In writing about Doris Day, Philip Yancey (2010) had this to say ( and I paraphrase): It was Dorothy Day’s brutal honesty about herself- her unwed pregnancy, her biting tongue, her quick temper- self-owned flaws that society (no doubt) pointed out in her as wrongs. It was then her own failings that allowed her to show grace to others. Yancey went on to say that grace is there for those who see themselves as broken- not primarily for those who believe that all is well.

Grace abounds in brokenness.

It is the flaws that we own within ourselves that enables grace to shine brightest. I soon feel tears come to the surface as he speaks gently, showering gracious, loving- KIND words over me. Seeing yet again that because I have been shown grace, I can then use this occasion to myself show gracious kindness in return, first to him and then to others. Covering all with grace.

For all is grace, if it is anything at all.

And so, I am then able to cover all that is around me with that grace I now sense, knowing deep within my own soul that there is an abiding sense of Love’s Presence. All is forgotten and I am free to carry on.

Grace-infused.

Only love

There is only love.”- Gretchen Rubin

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I am crouched in a crowded hallway with children bumping into one another, bumping into me from every side. It is almost 3:00 p.m., and we are all anxious for the day’s closure and a change of routine. My hands hold a backpack that belongs to a little guy. He snaps orders at me like a little drill sergeant while I try to process exactly how to respond. And I plan on responding- I just need a moment to think; I want to make use of this opportunity to teach as well as admonish. He continues with the tirade. “Stand up”, “help me”, “hold this”- words come pouring from his mouth in an accusatory cascading torrent.

As if I owe it to him. As if I was there solely for this purpose.

I take his little hands in mine and look him in the eye… and I try to remember (I tell it to myself): ‘there is only love’.

My own four children are fighting later- someone pushes, steps on, name-calls. There is always something happening at any given moment, or so it seems. And one mean remark sends me over the edge- flying. And it makes a woman weary- all this spite. All this cruelty. It pulls at her patience like a varmint looking for scraps, leaves her taut and twisted. So she snaps. And she wonders, “Is there only love?”

She finds herself after all this, tired to the bone. Exhausted. So that love seems the furthest thing from her mind. For love seems too narrow in scope, at times, to explain everything. Too free. Too lenient. Too open. Too forgiving. Too kind. Love seems to cover for so much. Why must there be only love?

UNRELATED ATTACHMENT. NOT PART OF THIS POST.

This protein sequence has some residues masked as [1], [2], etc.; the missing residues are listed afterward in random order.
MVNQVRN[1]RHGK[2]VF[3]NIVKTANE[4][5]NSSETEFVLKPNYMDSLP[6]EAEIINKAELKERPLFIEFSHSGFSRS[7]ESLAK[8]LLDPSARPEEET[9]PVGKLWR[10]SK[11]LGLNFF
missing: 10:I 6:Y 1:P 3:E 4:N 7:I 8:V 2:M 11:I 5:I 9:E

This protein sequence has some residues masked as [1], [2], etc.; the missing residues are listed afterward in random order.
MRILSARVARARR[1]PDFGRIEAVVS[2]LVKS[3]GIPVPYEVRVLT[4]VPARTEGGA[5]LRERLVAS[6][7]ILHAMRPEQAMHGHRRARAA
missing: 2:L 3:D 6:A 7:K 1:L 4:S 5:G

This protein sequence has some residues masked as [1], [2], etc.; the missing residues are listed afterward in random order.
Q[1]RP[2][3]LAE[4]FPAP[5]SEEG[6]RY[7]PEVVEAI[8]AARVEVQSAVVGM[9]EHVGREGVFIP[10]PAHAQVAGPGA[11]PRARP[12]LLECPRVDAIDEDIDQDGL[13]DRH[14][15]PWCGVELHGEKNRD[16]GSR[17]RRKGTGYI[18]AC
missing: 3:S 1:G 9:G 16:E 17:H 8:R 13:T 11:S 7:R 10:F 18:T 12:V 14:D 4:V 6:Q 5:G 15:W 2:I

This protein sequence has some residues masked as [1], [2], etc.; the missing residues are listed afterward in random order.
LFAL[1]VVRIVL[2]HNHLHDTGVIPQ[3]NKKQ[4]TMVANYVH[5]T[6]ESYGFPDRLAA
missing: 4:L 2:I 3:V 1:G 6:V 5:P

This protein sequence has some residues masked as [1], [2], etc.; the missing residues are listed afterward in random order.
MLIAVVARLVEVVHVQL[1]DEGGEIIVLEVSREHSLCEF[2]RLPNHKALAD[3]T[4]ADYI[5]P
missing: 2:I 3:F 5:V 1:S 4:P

Much later, she listens to stories of abuse coming from the mouths of those who have been deeply wounded. And she wonders if hate would ever mend a wound like love can.

She watches her own father- and other loved ones too, coping with the progression of a debilitating disease and she wonders if bitterness could ever fill the void like gratitude can.

She sees the grace in which friends deal with change and trouble (of every sort) and she wonders if intolerance could ever cope like mercy can.

She watches children who bicker and fight and squabble and scrap and she asks herself if frustration could ever tolerate like patience can.

And she reminds herself that love is stronger than she thinks. Wider in scope than she ever realized. Abler than she first believed. Love is enough.

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Because there is only love for a reason: it’s the answer for everything.

Ephesians 4:2 “with all humility and gentleness, with patience, bearing with one another in love,”
Proverbs 10:12 “Hatred stirs up strife, but love covers all offenses”.

Something to be proud of

I admire the plump, white sugar cookies from afar and silently think back to the night before when I had made some cookies myself, along with my two daughters. Hoping against hope that this batch might be the ones, I could barely scrape them off the cookie tray after they came from the oven. They were literally a big, hot mess. I am stubborn enough that I scraped the entire dish into a mixing bowl, determined to reinvent them the next night as an ice cream sundae topping. I am nothing if not resourceful. Of course, they are still sitting there somewhere on the shelf- waiting for the next stop.  The garbage can.

But back to those sugar cookies. I couldn’t help but feel a little envious as I admired those delicious looking, perfectly formed culinary taste sensations.  If only I could make something akin to those.

It wasn’t until later on when we were heading out the door for home when I admitted to her- that I could never do what she does. I just can’t make cookies. In the 18 years I’ve been married and had my own home, I don’t know if there ever was a time that my cookies turned out. Funny how something so trifling could make you feel so small.

And that’s all I was thinking about right then. How I wished I could make cookies well- wished I could bake well- as I was just so sick and tired of the flat mess I am use to turning out each and every time I decide to cook.

And in that split second at the door, while I was thinking how much I wished I was better at baking, wished I was more like her. She turned and said something to me that made me think, stopped my envious thought process right in its tracks. She said this: We all have our “something” that we do- and you are doing that something each and every day.  That’s what she said.

We all have our something.  And even though she never added the following words to our conversation, I’d like to tack them on for good measure.  Because the sentiment was certainly there.

Be proud of your something.  Be thankful for it.

And I have since started to think about the ‘somethings’ we admire in other people that we wish we ourselves had. Started to think about how that thinking and wishing and, let’s just say it: that envy- gets our hearts off track. Takes our focus off what we know we are doing well and messes with our minds. Because we all have our something that we do that makes us special. All have our something that makes us unique.  That makes us special, and amazing and perfectly US.